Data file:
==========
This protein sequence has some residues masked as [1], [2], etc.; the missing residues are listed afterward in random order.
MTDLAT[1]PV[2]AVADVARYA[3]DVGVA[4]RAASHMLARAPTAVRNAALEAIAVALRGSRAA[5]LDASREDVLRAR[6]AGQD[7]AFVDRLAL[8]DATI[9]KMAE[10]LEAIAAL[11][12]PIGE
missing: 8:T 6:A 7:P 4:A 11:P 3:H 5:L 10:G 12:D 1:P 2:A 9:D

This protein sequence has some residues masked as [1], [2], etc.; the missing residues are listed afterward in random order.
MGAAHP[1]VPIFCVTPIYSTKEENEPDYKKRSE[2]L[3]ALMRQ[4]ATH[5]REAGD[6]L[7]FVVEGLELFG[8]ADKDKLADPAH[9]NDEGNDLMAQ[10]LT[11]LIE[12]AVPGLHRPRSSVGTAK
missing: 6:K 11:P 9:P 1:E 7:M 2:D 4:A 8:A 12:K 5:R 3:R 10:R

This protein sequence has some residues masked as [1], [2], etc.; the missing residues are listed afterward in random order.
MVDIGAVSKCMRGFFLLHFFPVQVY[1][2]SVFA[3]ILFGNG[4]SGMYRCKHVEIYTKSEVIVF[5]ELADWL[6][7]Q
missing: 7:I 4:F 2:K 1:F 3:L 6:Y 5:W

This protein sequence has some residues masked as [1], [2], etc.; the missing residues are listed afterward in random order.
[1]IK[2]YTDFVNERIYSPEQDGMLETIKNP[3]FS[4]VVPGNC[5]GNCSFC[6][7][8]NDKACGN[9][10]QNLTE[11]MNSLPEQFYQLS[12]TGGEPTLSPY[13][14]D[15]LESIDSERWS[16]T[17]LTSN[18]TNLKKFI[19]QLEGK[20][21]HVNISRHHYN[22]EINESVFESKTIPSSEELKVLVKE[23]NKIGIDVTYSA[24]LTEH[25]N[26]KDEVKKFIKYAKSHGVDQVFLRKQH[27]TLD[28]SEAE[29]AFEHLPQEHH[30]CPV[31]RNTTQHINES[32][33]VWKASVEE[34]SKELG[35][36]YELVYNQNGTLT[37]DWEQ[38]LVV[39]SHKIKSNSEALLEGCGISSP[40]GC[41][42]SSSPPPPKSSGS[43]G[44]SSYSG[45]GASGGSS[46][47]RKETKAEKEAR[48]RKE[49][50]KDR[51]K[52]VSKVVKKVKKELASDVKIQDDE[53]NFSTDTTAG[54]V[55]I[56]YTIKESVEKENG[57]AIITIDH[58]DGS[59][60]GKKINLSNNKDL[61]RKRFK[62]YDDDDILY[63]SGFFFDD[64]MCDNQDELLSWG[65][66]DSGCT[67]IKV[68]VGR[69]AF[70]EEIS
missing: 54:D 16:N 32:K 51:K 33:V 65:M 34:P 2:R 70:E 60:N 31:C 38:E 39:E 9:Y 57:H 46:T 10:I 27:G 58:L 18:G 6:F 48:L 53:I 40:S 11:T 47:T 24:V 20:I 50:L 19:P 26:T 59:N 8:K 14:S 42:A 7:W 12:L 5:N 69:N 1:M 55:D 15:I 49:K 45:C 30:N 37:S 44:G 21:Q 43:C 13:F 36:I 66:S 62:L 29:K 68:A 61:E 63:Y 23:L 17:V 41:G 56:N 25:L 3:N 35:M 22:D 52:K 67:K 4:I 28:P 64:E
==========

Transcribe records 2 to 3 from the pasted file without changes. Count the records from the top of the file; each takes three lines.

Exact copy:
This protein sequence has some residues masked as [1], [2], etc.; the missing residues are listed afterward in random order.
MGAAHP[1]VPIFCVTPIYSTKEENEPDYKKRSE[2]L[3]ALMRQ[4]ATH[5]REAGD[6]L[7]FVVEGLELFG[8]ADKDKLADPAH[9]NDEGNDLMAQ[10]LT[11]LIE[12]AVPGLHRPRSSVGTAK
missing: 6:K 11:P 9:P 1:E 7:M 2:D 4:A 8:A 12:K 5:R 3:R 10:R

This protein sequence has some residues masked as [1], [2], etc.; the missing residues are listed afterward in random order.
MVDIGAVSKCMRGFFLLHFFPVQVY[1][2]SVFA[3]ILFGNG[4]SGMYRCKHVEIYTKSEVIVF[5]ELADWL[6][7]Q
missing: 7:I 4:F 2:K 1:F 3:L 6:Y 5:W